Aer Lingus, the Irish state airline, will today announce a loss of about Ir pounds 190m ( pounds 193m) for the year to last March, including an operating loss of nearly Ir pounds 50m - increasing the urgency of hopes for Brussels' approval of a Ir pounds 175m state rescue package.
A conservative write-off provision of Ir pounds 113m on the value of the Aer Lingus holding in GPA Group will be shown in the balance sheet under reserves. Company sources said last night that the projected loss was much lower, following further progress in the bail-out of GPA by General Electric of the US.
USAir loses dollars 177m
USAir, the US carrier in which British Airways has a stake of just under 25 per cent, lost dollars 177.6m in the third quarter. The figure compares with a loss of dollars 105.5m for the same period last year, and includes a dollars 67.2m provision for a restructuring plan that cut 2,500 jobs.
SE backs industry
The Stock Exchange is seeking tax reforms to encourage investment in industry through the equity market. In its Budget submission, the exchange says capital gains tax should be reformed so that individuals who reinvest all the proceeds of any sales of equities 'would not immediately incur capital gains tax liability'.
Mergers lose steam
The world's flow of mergers and acquisitions has lost steam, with the recession in Europe and economic uncertainty in many key countries contributing to a 28 per cent fall in cross-border M&A worldwide, KPMG Corporate Finance said. The first three quarters of 1993 produced 1,133 deals worth dollars 41bn compared with 1,367 valued at dollars 57.4bn in the same period last year. Cross-border sales throughout the EC were down 58 per cent, or dollars 20bn, while acquisitions declined dollars 3bn.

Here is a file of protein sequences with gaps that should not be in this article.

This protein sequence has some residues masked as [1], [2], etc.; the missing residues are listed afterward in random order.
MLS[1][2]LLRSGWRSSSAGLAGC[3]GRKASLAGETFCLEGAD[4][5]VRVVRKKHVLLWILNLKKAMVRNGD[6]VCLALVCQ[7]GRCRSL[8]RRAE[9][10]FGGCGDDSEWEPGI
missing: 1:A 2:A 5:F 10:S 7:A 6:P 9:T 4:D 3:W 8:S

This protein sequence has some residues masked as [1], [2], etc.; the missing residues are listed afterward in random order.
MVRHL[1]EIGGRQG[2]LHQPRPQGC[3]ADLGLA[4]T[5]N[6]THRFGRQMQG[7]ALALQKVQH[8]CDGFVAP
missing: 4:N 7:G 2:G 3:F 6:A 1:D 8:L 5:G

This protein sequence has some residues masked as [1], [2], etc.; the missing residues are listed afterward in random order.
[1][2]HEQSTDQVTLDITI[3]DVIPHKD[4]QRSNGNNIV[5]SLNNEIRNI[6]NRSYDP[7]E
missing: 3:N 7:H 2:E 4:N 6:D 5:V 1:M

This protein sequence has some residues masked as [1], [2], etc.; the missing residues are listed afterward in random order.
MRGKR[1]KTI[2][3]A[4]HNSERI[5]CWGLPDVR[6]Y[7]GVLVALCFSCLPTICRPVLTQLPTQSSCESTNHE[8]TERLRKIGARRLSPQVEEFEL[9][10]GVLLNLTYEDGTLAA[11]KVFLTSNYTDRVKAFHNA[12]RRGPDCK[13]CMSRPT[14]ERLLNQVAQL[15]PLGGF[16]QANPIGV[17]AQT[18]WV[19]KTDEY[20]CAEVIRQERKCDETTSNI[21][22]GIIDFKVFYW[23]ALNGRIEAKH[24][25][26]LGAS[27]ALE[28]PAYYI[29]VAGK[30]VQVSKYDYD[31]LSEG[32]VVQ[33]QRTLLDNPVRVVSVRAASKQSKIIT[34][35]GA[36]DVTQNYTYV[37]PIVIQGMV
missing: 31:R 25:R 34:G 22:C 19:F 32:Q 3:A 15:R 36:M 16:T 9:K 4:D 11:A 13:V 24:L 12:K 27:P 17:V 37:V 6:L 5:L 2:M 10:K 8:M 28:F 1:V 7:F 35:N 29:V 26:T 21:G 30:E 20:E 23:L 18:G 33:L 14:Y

Rhone and friends
About 24 per cent of Rhone-Poulenc, the chemicals group, will be placed in friendly hands on its privatisation. Four shareholders - Credit Lyonnais, Assurances Generale de France, Societe Generale and Banque Nationale de Paris - which hold 18 per cent, will be joined by an as yet undecided group of shareholders who will pay 2 per cent more than institutional investors in the privatisation, and up to 20 per cent more than individuals in the offering. The core shareholders must keep all their shares for at least three months and retain at least 80 per cent for a further 15 months.
Scottish Hydro-Electric said it accepted new, five-year price control proposals made last month by Offer, the electricity watchdog. The company called the cost reduction targets challenging, but said it was confident of meeting them.
New York: In quiet trading shares moved in a narrow range. By the close the Jones Industrial Average was up 9.78 points at 3,645.10.
Tokyo: Subdued trade ended with the Nikkei average 103.51 points higher at 20,173.42.
Hong Kong: After gyrating wildly in the morning, the Hang Seng index steadied to close 41.39 points better at 8,902.8.
Sydney: Continued profit-taking sliced 23.8 points off the All Ordinaries index to 2,051.7.
Bombay: The first full session since the brokers' strike left the index down 8.84 at 2,738.56.
Johannesburg: Gold share gains were held back by the firm financial rand and fears that bullion's rally would not be sustained.
Frankfurt: In moderate trade the DAX index added 15.8 points to 2,042.56 on interest rate hopes.
Paris: In a session interrupted by technical problems the CAC-40 index firmed 2.26 to 2,149.68, helped by a strong bond market.
Zurich: The SPI gained 7.65 points to 1.667.39 in active trade.
London: Report, page 37.